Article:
Rapid advances in positional cloning studies have identified most of the genes on the human Y chromosome, thereby providing resources for studying the expression of its genes in prostate cancer. Using a semiquantitative reverse transcription-polymerase chain reaction (RT-PCR) procedure, we had examined the expression of the Y chromosome genes in a panel of prostate samples diagnosed with benign prostatic hyperplasia (BPH), low and/or high grade carcinoma, and the prostatic cell line, LNCaP, stimulated by androgen treatment. Results from this expression analysis of 31 of the 33 genes, isolated so far from the Y chromosome, revealed three types of expression patterns: i) specific expression in other tissues (e.g., AMELY, BPY1, BPY2, CDY, and RBM); ii) ubiquitous expression among prostate and control testis samples, similar to those of house-keeping genes (e.g., ANT3, XE7,ASMTL, IL3RA, SYBL1, TRAMP, MIC2, DBY, RPS4Y, and SMCY); iii) differential expression in prostate and testis samples. The last group includes X-Y homologous (e.g., ZFY, PRKY, DFFRY, TB4Y, EIF1AY, and UTY) and Y-specific genes (e.g., SRY, TSPY, PRY, and XKRY). Androgen stimulation of the LNCaP cells resulted in up-regulation of PGPL, CSFR2A, IL3RA, TSPY, and IL9R and down regulation of SRY, ZFY, and DFFRY. The heterogeneous and differential expression patterns of the Y chromosome genes raise the possibility that some of these genes are either involved in or are affected by the oncogenic processes of the prostate. The up- and down-regulation of several Y chromosome genes by androgen suggest that they may play a role(s) in the hormonally stimulated proliferation of the responsive LNCaP cells.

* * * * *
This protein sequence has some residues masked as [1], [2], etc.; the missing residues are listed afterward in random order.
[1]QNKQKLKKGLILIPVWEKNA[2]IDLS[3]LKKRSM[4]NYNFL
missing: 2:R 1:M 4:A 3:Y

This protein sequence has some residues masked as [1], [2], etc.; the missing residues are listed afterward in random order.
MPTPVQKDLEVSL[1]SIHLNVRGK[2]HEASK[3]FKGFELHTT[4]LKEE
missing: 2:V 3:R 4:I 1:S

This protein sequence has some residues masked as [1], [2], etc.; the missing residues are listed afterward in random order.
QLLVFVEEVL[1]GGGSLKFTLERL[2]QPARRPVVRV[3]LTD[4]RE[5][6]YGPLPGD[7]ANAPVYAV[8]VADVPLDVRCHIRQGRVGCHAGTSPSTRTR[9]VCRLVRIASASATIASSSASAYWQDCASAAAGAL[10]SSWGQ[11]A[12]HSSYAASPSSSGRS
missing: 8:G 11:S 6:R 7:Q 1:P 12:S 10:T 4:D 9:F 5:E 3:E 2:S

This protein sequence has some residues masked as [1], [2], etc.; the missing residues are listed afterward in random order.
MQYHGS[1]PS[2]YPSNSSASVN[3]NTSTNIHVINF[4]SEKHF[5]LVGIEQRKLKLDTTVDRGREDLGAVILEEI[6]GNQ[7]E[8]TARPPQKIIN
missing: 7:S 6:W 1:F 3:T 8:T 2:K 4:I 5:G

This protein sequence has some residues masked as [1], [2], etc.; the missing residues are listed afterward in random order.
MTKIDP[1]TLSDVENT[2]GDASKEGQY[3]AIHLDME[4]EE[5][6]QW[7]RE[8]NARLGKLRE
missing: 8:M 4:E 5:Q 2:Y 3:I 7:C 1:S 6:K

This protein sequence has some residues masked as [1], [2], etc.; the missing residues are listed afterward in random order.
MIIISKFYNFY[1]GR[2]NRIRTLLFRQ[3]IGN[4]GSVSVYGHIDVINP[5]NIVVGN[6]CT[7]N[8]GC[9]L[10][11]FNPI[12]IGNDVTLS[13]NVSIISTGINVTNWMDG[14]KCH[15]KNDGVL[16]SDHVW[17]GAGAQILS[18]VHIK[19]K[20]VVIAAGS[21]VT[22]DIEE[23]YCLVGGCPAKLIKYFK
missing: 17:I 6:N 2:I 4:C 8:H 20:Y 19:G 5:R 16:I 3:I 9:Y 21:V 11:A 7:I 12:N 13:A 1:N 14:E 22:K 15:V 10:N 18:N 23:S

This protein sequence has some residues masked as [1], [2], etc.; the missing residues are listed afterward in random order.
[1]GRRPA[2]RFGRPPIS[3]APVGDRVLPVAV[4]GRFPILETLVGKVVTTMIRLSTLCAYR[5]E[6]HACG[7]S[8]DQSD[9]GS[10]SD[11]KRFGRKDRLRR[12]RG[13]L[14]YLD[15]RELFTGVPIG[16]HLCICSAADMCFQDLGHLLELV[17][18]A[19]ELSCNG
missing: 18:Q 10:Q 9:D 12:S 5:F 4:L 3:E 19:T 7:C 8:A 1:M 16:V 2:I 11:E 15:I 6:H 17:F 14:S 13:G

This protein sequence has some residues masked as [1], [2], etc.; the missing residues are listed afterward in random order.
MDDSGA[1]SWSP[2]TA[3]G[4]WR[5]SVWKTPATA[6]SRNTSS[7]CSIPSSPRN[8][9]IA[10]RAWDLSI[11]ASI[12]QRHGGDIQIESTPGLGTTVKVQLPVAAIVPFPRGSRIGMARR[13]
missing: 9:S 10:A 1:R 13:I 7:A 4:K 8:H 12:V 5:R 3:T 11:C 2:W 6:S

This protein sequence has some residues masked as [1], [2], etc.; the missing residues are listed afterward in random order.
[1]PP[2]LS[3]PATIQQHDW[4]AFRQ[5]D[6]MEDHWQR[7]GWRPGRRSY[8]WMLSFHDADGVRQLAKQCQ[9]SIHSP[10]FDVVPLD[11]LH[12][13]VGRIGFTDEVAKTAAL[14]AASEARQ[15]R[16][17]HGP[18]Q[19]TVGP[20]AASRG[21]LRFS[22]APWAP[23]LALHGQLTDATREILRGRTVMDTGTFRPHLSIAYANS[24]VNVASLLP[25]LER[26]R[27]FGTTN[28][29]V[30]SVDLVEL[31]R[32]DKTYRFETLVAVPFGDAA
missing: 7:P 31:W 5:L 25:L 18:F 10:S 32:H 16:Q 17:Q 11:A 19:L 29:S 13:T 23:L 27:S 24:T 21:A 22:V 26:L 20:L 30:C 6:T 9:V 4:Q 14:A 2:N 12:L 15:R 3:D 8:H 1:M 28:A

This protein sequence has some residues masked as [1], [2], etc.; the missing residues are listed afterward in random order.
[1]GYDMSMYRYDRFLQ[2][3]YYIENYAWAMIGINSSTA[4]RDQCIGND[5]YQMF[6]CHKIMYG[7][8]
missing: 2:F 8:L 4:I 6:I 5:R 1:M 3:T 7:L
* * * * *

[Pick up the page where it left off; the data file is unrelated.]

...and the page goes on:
Copyright 2000 Wiley-Liss, Inc.